Home > The Chef > The R(evolution) of Women in Pastry

Cream of Europe

Pastry chefs with varying experiences sat around a table to discuss what is it to be a woman in the dessert kitchen

What brings people together? Is it possible to introduce a group with only one thing in common, and have the individuals speak for hours? We brought up the topic of pastry with a selection of successful women, and the conversation ranged from using the best ingredients to experiences of all kinds in the kitchen. While perhaps there is some antiquated notion that women do not deserve a place in today’s modern kitchen, or are somehow not as capable, the collected group have proven they are more than confident in leading teams, winning awards, and starting thriving businesses. They are passionate, professional, creative, and dedicated to the craft of pastry.

During the discussion, the dialogue first centered on the chefs’ respective journeys in the culinary arts. Overall, the group was split on when they wanted to become involved with pastry. Some of the women started in completely different fields (animation, fine arts, nutrition), and even if working in a kitchen, the beginning of their careers wasn’t necessarily in pastry. The remainder gathered work experience in kitchens and restaurants around the world. Perhaps surprisingly, formal pastry training was something not necessary for all of the chefs.


It’s worth the struggle

The group had to work hard, perhaps harder than their male counterparts, to obtain the positions they are in today. In their experience, the women had to overcome adversity and sexism in the kitchen. Be it from detrimental, antagonistic, or misogynist situations, the group heard ‘no’ just as many times as they heard ‘yes.’ And yet, they persevered. As of today, these women are leaders in some capacity, and many of them work outside of their kitchens as culinary consultants to well-recognized institutions.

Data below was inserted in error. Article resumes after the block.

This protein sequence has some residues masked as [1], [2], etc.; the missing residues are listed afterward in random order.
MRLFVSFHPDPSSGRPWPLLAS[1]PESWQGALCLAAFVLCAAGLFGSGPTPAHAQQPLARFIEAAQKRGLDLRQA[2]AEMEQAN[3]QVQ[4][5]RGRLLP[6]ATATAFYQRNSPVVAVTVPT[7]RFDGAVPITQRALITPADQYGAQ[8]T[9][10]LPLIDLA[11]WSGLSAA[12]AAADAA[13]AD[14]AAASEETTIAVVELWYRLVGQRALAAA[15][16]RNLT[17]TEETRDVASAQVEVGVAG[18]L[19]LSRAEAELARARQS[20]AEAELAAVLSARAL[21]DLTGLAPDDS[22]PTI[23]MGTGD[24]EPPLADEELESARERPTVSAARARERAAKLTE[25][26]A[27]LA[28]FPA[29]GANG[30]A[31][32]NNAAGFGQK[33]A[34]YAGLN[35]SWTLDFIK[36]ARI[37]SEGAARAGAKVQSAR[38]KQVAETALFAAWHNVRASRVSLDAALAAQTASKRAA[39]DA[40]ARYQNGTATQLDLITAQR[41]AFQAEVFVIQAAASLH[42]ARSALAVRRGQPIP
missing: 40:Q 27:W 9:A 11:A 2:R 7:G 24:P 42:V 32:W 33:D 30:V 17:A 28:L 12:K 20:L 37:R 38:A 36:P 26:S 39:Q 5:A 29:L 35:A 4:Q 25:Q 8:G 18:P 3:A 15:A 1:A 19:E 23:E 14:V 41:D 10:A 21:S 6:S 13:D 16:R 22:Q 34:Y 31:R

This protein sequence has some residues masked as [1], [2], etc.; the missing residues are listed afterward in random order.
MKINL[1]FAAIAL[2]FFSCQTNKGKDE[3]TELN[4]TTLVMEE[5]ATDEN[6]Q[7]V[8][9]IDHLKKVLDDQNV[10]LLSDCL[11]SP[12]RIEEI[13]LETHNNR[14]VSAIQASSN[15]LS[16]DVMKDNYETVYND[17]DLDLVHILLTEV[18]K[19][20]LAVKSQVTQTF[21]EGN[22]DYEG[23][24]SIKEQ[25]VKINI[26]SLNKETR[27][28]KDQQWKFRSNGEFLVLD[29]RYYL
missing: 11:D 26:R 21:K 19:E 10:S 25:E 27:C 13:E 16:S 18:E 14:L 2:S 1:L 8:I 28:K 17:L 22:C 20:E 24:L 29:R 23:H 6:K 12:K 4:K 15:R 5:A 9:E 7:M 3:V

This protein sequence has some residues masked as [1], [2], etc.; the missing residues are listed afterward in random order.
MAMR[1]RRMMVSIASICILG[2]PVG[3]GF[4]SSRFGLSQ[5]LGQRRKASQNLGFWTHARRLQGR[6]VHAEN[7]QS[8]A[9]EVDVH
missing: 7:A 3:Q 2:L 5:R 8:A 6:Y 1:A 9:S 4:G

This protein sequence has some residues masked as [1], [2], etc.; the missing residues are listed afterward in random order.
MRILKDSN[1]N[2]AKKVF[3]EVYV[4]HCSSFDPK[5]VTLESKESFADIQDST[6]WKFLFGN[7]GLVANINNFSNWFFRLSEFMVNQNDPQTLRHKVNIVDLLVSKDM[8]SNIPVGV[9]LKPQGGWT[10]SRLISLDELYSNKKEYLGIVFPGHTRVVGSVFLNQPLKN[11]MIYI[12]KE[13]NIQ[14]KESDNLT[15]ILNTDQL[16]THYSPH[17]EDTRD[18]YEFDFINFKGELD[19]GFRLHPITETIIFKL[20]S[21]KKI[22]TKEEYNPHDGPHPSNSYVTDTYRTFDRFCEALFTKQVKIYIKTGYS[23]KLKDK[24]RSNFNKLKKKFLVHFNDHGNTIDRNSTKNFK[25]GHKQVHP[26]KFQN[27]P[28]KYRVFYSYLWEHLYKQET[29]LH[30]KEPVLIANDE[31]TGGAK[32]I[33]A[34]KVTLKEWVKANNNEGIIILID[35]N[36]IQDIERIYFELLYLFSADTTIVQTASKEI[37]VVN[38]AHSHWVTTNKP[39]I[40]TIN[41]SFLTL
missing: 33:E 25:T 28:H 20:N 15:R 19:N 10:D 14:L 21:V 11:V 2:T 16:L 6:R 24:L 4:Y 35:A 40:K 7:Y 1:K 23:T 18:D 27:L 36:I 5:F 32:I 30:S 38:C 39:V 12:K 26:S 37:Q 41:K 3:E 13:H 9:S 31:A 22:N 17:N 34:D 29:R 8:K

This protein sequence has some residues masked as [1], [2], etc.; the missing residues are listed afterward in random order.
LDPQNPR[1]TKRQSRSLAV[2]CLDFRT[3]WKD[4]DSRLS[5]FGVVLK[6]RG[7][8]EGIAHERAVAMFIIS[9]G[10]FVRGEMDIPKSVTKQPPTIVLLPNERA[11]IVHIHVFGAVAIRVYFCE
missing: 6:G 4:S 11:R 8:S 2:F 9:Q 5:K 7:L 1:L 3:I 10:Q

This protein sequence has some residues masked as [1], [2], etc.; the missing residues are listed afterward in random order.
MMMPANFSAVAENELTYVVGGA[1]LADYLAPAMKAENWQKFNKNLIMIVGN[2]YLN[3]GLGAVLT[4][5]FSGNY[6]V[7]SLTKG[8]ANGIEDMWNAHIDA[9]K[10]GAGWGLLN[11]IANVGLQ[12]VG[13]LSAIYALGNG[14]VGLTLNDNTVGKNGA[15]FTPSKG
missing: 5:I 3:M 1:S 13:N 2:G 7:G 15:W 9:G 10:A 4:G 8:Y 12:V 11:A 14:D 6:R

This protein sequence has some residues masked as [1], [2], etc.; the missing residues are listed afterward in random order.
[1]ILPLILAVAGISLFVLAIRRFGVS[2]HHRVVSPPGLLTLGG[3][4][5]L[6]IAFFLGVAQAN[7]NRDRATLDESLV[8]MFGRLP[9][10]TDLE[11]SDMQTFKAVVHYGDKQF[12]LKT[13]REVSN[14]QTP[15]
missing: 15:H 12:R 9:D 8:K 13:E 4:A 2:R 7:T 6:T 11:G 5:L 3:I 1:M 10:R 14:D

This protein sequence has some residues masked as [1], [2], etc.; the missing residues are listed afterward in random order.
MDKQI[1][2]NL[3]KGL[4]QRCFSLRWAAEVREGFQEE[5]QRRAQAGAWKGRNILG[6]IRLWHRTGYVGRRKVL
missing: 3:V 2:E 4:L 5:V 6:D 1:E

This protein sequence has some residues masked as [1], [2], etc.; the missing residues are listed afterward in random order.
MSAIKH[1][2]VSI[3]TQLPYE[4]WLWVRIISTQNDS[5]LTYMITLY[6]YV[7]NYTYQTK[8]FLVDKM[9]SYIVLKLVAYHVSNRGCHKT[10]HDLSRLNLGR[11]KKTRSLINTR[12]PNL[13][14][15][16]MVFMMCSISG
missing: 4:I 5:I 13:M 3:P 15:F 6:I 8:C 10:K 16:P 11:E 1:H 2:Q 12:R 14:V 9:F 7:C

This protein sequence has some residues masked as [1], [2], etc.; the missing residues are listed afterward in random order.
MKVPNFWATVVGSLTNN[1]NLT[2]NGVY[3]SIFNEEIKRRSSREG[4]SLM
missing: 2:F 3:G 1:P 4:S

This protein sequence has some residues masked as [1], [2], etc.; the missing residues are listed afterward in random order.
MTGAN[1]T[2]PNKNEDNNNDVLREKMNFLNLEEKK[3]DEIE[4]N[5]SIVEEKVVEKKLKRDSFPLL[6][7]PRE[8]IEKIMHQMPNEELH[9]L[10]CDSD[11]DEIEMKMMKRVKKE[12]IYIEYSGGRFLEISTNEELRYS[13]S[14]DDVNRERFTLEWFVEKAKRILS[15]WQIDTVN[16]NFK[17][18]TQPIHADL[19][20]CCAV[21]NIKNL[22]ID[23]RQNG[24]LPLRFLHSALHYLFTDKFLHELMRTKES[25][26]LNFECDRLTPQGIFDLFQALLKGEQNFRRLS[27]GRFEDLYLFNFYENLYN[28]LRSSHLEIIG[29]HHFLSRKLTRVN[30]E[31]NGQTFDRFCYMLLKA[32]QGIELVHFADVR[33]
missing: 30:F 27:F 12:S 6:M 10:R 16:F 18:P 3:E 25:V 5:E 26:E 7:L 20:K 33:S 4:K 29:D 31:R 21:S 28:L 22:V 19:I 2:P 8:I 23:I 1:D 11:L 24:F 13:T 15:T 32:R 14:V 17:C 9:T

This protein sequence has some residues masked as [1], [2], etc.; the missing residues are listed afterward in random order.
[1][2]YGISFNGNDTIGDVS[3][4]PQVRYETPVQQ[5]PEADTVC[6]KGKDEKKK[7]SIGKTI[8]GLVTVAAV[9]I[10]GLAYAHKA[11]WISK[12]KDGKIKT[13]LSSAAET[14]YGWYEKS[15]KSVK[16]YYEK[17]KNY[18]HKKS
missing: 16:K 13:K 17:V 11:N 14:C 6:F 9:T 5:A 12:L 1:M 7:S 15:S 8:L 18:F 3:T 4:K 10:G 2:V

When it came to advising the next generation of chefs, each of the women had nearly identical recommendations. The suggestion to keep going, to understand the realities of what the industry will throw at any person starting out, was repeated again and again. The women recognized that the work would be difficult, and there would be sacrifices, but the payoff could be amazing. The road to becoming a successful pastry chef is not an easy one, but by supporting others in the kitchen, the journey can be made easier.


A bright future

When discussing the pressure to be present on social media, each of the chefs admitted to having accounts on various platforms. As busy as most of them are, the commitment to consistently post can be a bit of a hassle, but a necessary one. One of the chefs mentioned that her business grew considerably by using social media to highlight her various products.

When asked how they wanted their careers to progress, the answers were not of writing cookbooks, appearing on television shows, or winning awards. The collected chefs were mainly interested in opening individual shops, continuing to consult, and providing training to home cooks or others starting their careers.


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